Fifteen years doesn’t seem like a distance too expansive for the memory to recall, but do you remember what you were doing in 2002?
Career education leaders who were involved in the sector at that time remember a world of higher education far different than recent years. In 2002, the career education sector was exploding with growth. Online education was completely changing the landscape of higher education. While traditional colleges and universities were slow to fully embrace the trend, career and technical schools were blazing new paths with the technology's capabilities.
The online learning craze was perfect for career college students, who often work a job or two (or more) while supporting a family and taking full course loads. Career schools developed innovative new online programs that complemented already flexible course schedules, allowing students to learn at their pace, on their own time, often from their own homes.
The “early 2000s” provided, in many people’s minds, the ultimate atmosphere for schools to thrive and students to gain access to the education that could help them attain careers that would turn their lives around.
But with different presidential administrations and political parties being elected to the highest office come different views of what higher education should be and how colleges should operate for the benefit of students. New administrations bring differing takes on how stringent government should be with regulatory oversight. The way history has played out over the last few presidencies has many wondering if the Department of Education under President Donald Trump will return higher education — specifically the career education sector — back to the days where schools were growing at unprecedented rates.
The substantial growth of career colleges lasted throughout the presidential administration of George W. Bush, who (in being consistent with the platforms of Republican presidents) for the most part took business-friendly stances that allowed many sectors to thrive. The changes eventually brought about by former President Bush reach back to 1992, when a law was passed prohibiting schools from paying bonuses, commissions or other financial incentives based — either directly or indirectly — on the success of recruiters and loan officers to secure enrollments and financial aid. At that time, the law was drafted to respond to concerns from Congress that some career colleges were recruiting students merely to secure federal loans, not because the students were qualified to pursue higher education.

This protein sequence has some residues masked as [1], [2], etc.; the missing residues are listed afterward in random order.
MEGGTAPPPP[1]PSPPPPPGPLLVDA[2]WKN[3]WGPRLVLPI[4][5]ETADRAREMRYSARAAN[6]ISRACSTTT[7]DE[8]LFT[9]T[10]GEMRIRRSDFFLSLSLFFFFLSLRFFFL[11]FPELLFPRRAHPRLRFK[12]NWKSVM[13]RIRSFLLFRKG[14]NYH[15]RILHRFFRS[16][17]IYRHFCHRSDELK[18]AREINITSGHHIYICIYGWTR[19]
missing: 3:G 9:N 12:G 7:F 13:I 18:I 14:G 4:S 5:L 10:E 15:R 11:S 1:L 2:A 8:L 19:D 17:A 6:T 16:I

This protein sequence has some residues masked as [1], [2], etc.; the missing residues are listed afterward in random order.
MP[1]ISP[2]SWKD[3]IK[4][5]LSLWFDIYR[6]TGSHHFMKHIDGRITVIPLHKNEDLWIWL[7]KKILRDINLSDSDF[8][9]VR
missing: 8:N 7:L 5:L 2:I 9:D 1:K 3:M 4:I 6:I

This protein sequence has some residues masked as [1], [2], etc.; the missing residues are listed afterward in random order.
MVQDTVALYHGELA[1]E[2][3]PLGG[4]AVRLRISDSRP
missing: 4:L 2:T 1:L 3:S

About 10 years later, the Bush administration made two adjustments to the rules. The first involved the "safe-harbor" regulation, which set out 12 circumstances where schools could adjust recruiters' payments and not violate the incentive compensation ban. Secondly, the administration issued an internal guidance that indicated recruitment rule violators would be subjected to fines, and yet they would not be prevented access to federal financial aid.
The Bush-era environment of growth for career colleges eventually withered under the presidential administration of Barack Obama. The Obama administration found that many schools, including some traditional colleges and universities, had used aggressive marketing to recruit students and didn’t follow through on delivering quality education.
Most career educators don’t need a refresher on the gainful employment rule instituted by the Obama-era Department of Education. The rule, which cuts off loans to colleges if their graduates don’t earn enough money to pay off their student debt, eventually caused many schools to close their doors, including some prominent and iconic brand names in career education.
Adding fuel to the fire
Now, after the gainful employment rule has taken its toll on career colleges, what’s next under the Trump administration? Some who look back at history could conclude that a return to a friendlier atmosphere for growth could be on the way with Trump. A businessfriendly entrepreneur who himself operated a university — and appointed Betsy DeVos as secretary of education to bring out massive changes to our education system — Trump could institute regulatory changes that create a much different environment for career colleges than the last half-decade.
Recently, more fuel has been added to this speculation fire. The Trump administration is formally reconsidering two Obama-era rules. In mid-June, the Department of Education froze changes that would speed up and expand a system for erasing the federal loan debt of student borrowers who were cheated by colleges that acted fraudulently. It also throws into limbo what is known as the gainful employment mandate, which cuts off loans to colleges if their graduates don’t earn enough money to pay off their student debt. What will happen under President Trump remains a guessing game for now, but the sector's past does in fact show that changes could be in store for a sector that has spent the last few years languishing.